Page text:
Back Row Book Club: Hunting for Tab
I started reading old Hollywood memoirs about a year ago and since then, I have devoured every one I could find. Occasionally I would grab a more recent memoir but for me, the real jewels were the memoirs from a time when Hollywood was still seen as glitz and glamour because it is just so much fun to read about people tearing away that facade and being like, “do you believe this shit?!”
I highly recommend reading any and all of these that you can find. You know those days when you’re feeling slow and you just want to veg out in front of TV? Read a memoir instead. They’re fast reads, always entertaining, and they don’t rot your brain nearly as much. Insert the “more you know” star here.
I'd also like to dedicate all of my memoir reviews to my roommate Adam and Jenna [Ed. No relation] from Joyride for suggesting an idea that I initially rolled my eyes at and dubbed “too kitschy.”
We’ll start at the beginning: Tab Hunter Confidential was in Gay Culture in the Castro library (real name: Eureka Valley Library) and it’s spine was so big and thick and cheerfully yellow that I was tempted to thumb through it a little. After five minutes of reading, I decided to check the thing out. It was really massive. Over five hundred pages and tall pages at that. Not five hundred paperback pages, nope. Not today, buddy.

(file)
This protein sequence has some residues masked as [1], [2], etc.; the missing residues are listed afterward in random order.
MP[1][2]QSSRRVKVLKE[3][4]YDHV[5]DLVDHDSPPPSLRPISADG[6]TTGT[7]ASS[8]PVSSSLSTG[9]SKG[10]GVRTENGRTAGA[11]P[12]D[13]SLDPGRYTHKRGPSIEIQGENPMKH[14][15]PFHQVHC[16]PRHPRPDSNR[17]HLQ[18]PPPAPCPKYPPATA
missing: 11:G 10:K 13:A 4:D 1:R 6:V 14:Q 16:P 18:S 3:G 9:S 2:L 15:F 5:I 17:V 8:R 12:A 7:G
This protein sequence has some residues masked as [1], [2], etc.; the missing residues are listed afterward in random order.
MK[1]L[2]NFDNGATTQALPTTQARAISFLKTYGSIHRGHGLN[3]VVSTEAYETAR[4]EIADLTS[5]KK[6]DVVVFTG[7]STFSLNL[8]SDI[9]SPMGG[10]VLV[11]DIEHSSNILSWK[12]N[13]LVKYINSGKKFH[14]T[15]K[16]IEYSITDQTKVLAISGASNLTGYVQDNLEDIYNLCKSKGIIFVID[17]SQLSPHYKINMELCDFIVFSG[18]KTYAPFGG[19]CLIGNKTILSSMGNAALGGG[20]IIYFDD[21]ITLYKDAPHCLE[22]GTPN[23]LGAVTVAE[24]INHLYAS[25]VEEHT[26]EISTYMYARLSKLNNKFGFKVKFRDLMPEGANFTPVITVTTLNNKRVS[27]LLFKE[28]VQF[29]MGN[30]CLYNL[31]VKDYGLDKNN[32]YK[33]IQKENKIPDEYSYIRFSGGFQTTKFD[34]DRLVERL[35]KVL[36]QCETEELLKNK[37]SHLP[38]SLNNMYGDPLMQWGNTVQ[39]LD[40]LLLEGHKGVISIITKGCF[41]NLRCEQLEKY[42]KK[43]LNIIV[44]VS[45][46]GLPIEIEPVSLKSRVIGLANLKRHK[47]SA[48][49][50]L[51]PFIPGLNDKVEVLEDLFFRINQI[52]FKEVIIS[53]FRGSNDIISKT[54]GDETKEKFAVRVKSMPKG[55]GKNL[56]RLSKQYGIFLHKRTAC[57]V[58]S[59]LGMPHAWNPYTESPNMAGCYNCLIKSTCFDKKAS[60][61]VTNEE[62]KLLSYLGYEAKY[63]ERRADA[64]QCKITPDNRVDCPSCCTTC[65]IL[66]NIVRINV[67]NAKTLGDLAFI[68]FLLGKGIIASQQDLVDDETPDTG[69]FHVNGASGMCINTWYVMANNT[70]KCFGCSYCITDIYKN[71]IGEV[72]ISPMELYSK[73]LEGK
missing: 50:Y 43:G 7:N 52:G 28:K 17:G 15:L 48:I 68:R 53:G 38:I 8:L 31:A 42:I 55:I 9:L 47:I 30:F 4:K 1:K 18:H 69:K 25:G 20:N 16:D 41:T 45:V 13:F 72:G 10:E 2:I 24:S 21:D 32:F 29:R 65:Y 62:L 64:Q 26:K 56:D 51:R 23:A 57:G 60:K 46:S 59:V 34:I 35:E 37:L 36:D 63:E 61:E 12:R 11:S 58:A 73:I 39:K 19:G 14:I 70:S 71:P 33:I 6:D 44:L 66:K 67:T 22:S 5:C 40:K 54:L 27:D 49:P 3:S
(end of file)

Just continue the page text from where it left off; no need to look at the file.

In the beginning of the book, Tab writes an introduction about how he’ll give us everything we came for. He’ll give us all the names and all the dirt but we have to promise to read the whole thing. We can’t skip pieces and jump to the good parts because, he says, if he’s giving us what we want, we at least have to give him what he wants. So I agreed (to myself, alone in my apartment) and off I went on the unexpected but also not all that smutty story of Tab Hunter.
I knew of him before I read the book from a variety of sources, most obviously Polyester. There was also an episode of Mystery Science Theater 3000 that featured a movie of his: San Francisco International. It’s one of my favorite episodes since I saw it when I was fourteen and loved anything that mentioned San Francisco. Plus, it was such a great made-for-TV knock-off of all the disaster movies from the seventies. Made-for-TV stuff is always just a bunch of threads loosely tying together some stretched-to-90-minutes story, with overly researched versions in place of real archetypes. For this movie, it’s the TV version of a hippie. Such a great made-for-TV hippie.
What I knew of Tab Hunter came from John Waters and an aunt of mine who used to crush all over him. I knew he had been outted publicly in an invasion of privacy (my opinion of pretty much any paparazzi activity) and that living in Hollywood during the fifties as a closeted gay man must have been surreal, to say nothing of confusing. In this day and age, we’re well aware of the decadence and perversion of Hollywood but dealing with it firsthand and still being told that what you are or what you’re into is not okay opens your eyes to some pretty faulty logic. And that is the crux of Tab Hunter’s memoir.